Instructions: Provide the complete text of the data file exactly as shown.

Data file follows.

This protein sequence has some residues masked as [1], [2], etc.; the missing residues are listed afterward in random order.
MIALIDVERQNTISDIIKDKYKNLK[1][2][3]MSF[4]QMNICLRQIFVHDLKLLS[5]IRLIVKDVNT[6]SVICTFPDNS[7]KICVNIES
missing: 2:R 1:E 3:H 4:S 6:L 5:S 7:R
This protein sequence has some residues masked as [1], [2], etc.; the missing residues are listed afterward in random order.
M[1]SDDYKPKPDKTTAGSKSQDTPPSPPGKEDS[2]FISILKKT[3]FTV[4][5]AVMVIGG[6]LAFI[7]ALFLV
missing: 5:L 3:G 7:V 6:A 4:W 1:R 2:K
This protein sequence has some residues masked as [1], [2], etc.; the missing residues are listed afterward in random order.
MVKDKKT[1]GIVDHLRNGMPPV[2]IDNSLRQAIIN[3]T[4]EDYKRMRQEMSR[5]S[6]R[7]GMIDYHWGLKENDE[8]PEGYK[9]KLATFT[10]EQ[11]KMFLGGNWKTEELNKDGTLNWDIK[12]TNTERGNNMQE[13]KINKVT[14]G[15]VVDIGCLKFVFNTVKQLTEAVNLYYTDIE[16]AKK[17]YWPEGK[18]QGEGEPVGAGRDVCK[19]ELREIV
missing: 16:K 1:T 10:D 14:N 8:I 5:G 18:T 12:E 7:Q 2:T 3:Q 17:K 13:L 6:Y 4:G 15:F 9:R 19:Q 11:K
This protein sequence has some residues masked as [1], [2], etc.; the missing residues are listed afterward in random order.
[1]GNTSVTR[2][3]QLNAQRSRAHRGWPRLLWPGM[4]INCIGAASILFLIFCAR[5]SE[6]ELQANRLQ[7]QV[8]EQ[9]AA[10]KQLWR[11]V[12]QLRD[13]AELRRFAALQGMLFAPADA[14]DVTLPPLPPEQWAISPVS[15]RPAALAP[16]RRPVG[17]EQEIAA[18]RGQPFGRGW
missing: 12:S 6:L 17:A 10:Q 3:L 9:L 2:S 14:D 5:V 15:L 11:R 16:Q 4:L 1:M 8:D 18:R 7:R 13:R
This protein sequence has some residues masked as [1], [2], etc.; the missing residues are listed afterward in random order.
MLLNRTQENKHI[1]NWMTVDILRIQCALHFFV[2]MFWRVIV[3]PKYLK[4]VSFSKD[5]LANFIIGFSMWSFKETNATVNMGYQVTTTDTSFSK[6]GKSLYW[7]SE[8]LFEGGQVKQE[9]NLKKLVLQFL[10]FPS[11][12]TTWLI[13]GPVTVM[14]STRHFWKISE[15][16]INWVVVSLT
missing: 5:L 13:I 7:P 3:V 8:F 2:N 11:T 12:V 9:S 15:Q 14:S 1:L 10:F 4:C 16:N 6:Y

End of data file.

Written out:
This protein sequence has some residues masked as [1], [2], etc.; the missing residues are listed afterward in random order.
MIALIDVERQNTISDIIKDKYKNLK[1][2][3]MSF[4]QMNICLRQIFVHDLKLLS[5]IRLIVKDVNT[6]SVICTFPDNS[7]KICVNIES
missing: 2:R 1:E 3:H 4:S 6:L 5:S 7:R
This protein sequence has some residues masked as [1], [2], etc.; the missing residues are listed afterward in random order.
M[1]SDDYKPKPDKTTAGSKSQDTPPSPPGKEDS[2]FISILKKT[3]FTV[4][5]AVMVIGG[6]LAFI[7]ALFLV
missing: 5:L 3:G 7:V 6:A 4:W 1:R 2:K
This protein sequence has some residues masked as [1], [2], etc.; the missing residues are listed afterward in random order.
MVKDKKT[1]GIVDHLRNGMPPV[2]IDNSLRQAIIN[3]T[4]EDYKRMRQEMSR[5]S[6]R[7]GMIDYHWGLKENDE[8]PEGYK[9]KLATFT[10]EQ[11]KMFLGGNWKTEELNKDGTLNWDIK[12]TNTERGNNMQE[13]KINKVT[14]G[15]VVDIGCLKFVFNTVKQLTEAVNLYYTDIE[16]AKK[17]YWPEGK[18]QGEGEPVGAGRDVCK[19]ELREIV
missing: 16:K 1:T 10:D 14:N 8:I 5:G 18:T 12:E 7:Q 2:T 3:Q 17:K 13:L 6:Y 4:G 15:F 9:R 19:Q 11:K
This protein sequence has some residues masked as [1], [2], etc.; the missing residues are listed afterward in random order.
[1]GNTSVTR[2][3]QLNAQRSRAHRGWPRLLWPGM[4]INCIGAASILFLIFCAR[5]SE[6]ELQANRLQ[7]QV[8]EQ[9]AA[10]KQLWR[11]V[12]QLRD[13]AELRRFAALQGMLFAPADA[14]DVTLPPLPPEQWAISPVS[15]RPAALAP[16]RRPVG[17]EQEIAA[18]RGQPFGRGW
missing: 12:S 6:L 17:A 10:Q 3:L 9:L 2:S 14:D 5:V 15:L 11:R 16:Q 4:L 1:M 8:D 18:R 7:R 13:R
This protein sequence has some residues masked as [1], [2], etc.; the missing residues are listed afterward in random order.
MLLNRTQENKHI[1]NWMTVDILRIQCALHFFV[2]MFWRVIV[3]PKYLK[4]VSFSKD[5]LANFIIGFSMWSFKETNATVNMGYQVTTTDTSFSK[6]GKSLYW[7]SE[8]LFEGGQVKQE[9]NLKKLVLQFL[10]FPS[11][12]TTWLI[13]GPVTVM[14]STRHFWKISE[15][16]INWVVVSLT
missing: 5:L 13:I 7:P 3:V 8:F 2:N 11:T 12:V 9:S 15:Q 14:S 1:L 10:F 4:C 16:N 6:Y